21 March: International Day for the Elimination of Racial Discrimination
A wave of violence against foreigners increases.
The attacks on migrants living in Poland that have been repeatedly happening over the last several months are an effect of the public debate about the refugee crisis. Although the announced refugees from the Middle East are yet to appear in Poland, xenophobia and aggression flooded the Internet and became a pretext for verbal and physical attacks on people with a darker skin colour. Founders of the Association of Multicultural Families, an NGO closely cooperating with the HFHR, are increasingly more worried about their loved ones – spouses and children – even though until recently they have been living undisturbed in Poland. Violence erupts in the streets, on public transport or even at student homes.
By ratifying the International Convention on the Elimination of All Forms of Racial Discrimination, Poland undertook to take any measures that prevent racial, national and ethnic hatred and prohibit the endorsement and incitement of racial discrimination. This obligation applies in particular to public authorities and institutions. At the same time, over the last months Polish political scene has become a forum of xenophobic statements by not only representatives of minor political groupings but also sitting parliamentarians.
Anti-immigrant and anti-Islamic content can be found on social media profiles of some deputies. There is even an offer of a parliamentarian’s assistance for any person who conducts a vigilante arrest of “suspicious migrants”. Although the main thrust of these statements targets Arabs and Muslims, the ensuing violence affects Indians, Palestinians, Pakistani, Syrians, Chileans or even South Europeans and Polish women who are in relationships with foreigners. These people are usually not refugees, but long-standing entrepreneurs, artists, doctors and parents of Polish children.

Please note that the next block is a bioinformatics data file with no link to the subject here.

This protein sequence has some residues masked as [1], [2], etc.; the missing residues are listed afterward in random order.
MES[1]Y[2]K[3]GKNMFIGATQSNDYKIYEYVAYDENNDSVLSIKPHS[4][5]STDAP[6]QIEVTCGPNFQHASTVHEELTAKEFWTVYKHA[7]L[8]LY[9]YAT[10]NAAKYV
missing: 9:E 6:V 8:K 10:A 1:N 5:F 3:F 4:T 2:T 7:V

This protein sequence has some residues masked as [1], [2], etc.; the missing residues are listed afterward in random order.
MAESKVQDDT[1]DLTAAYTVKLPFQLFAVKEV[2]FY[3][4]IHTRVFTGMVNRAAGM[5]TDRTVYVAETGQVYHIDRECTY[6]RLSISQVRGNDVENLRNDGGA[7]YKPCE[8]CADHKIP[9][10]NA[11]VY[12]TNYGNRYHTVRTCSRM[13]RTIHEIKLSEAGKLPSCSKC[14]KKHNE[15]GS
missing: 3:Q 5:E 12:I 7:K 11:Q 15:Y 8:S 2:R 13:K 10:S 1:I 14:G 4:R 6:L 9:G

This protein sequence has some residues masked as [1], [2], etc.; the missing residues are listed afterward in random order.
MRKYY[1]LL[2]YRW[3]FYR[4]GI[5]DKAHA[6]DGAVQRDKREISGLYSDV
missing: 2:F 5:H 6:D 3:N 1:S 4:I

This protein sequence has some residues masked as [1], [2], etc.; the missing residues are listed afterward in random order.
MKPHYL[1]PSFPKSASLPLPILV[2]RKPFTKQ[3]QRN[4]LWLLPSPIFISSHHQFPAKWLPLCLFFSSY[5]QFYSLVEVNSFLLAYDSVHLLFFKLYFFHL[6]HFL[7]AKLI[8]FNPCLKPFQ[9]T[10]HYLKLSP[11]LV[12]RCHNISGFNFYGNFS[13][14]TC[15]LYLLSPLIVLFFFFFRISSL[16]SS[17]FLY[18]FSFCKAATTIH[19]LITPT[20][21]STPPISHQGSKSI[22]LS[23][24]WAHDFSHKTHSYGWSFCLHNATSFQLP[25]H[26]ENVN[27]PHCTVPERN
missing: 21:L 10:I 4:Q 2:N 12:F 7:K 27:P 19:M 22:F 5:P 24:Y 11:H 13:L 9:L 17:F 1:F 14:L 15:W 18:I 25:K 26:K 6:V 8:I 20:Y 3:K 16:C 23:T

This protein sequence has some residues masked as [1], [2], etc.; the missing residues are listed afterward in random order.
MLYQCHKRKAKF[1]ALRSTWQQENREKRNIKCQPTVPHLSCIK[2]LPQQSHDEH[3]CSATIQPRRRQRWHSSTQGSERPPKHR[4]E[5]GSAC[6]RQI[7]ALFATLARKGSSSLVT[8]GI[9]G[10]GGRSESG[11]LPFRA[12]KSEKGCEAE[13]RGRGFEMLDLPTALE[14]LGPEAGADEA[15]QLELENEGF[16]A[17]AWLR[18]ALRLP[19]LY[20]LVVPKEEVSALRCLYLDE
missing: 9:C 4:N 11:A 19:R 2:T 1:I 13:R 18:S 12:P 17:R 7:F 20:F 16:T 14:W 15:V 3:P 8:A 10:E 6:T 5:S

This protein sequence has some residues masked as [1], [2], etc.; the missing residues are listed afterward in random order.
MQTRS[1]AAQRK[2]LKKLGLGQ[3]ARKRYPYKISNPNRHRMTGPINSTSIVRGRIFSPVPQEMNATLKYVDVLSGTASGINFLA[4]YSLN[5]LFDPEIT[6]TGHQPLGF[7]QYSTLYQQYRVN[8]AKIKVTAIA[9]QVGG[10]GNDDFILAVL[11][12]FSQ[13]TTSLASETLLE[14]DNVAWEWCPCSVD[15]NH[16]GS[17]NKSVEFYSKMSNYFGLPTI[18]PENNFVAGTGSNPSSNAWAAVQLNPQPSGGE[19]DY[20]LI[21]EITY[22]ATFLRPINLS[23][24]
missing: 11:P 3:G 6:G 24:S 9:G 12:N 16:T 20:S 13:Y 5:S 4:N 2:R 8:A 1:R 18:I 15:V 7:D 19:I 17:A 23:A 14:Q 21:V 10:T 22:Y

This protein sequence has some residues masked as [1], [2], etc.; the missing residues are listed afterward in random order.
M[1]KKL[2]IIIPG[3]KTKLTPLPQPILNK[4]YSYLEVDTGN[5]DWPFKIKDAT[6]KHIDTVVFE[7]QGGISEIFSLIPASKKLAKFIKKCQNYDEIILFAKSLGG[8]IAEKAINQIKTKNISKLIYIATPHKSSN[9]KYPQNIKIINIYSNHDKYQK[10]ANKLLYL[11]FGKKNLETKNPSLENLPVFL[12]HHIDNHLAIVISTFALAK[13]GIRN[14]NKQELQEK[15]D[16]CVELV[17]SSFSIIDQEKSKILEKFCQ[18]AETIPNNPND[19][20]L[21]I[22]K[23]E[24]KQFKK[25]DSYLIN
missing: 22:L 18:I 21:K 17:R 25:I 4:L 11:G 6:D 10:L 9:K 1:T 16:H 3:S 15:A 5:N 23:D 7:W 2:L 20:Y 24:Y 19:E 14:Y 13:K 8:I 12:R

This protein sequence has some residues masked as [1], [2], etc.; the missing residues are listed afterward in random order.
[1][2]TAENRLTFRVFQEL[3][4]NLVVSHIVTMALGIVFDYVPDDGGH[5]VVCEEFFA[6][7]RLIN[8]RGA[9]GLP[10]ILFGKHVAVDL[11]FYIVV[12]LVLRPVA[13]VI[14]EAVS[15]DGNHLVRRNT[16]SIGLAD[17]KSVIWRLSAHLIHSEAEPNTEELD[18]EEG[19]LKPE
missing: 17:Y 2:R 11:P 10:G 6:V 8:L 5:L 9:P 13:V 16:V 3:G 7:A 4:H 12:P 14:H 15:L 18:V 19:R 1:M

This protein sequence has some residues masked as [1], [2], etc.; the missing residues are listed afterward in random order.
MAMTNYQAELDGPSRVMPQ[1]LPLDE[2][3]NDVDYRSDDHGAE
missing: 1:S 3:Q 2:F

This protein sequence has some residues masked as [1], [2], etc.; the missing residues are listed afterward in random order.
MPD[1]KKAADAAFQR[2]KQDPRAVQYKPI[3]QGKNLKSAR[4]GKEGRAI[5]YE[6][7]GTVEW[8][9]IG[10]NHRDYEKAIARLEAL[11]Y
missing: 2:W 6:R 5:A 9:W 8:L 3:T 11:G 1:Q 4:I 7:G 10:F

In some cities – Poznań, Wrocław, Warsaw – local authorities respond to violent acts and expressed solidarity with the victims. “Such gestures are enormously important symbolically, but are not a sufficient way to stop the violence”, says Agnieszka Mikulska-Jolles, HFHR expert. “What is needed is a more robust response from law enforcement authorities and preventive measures in place, which will prevent another acts of violence from happening and enable an effective prosecution of perpetrators and inciters of violence. The violent wave will not be contained as long as it is fuelled by statements of public figures, including parliamentary deputies, politicians and celebrities, expressed on the pretext of protecting Poland against ‘illegal immigrants’”, she adds.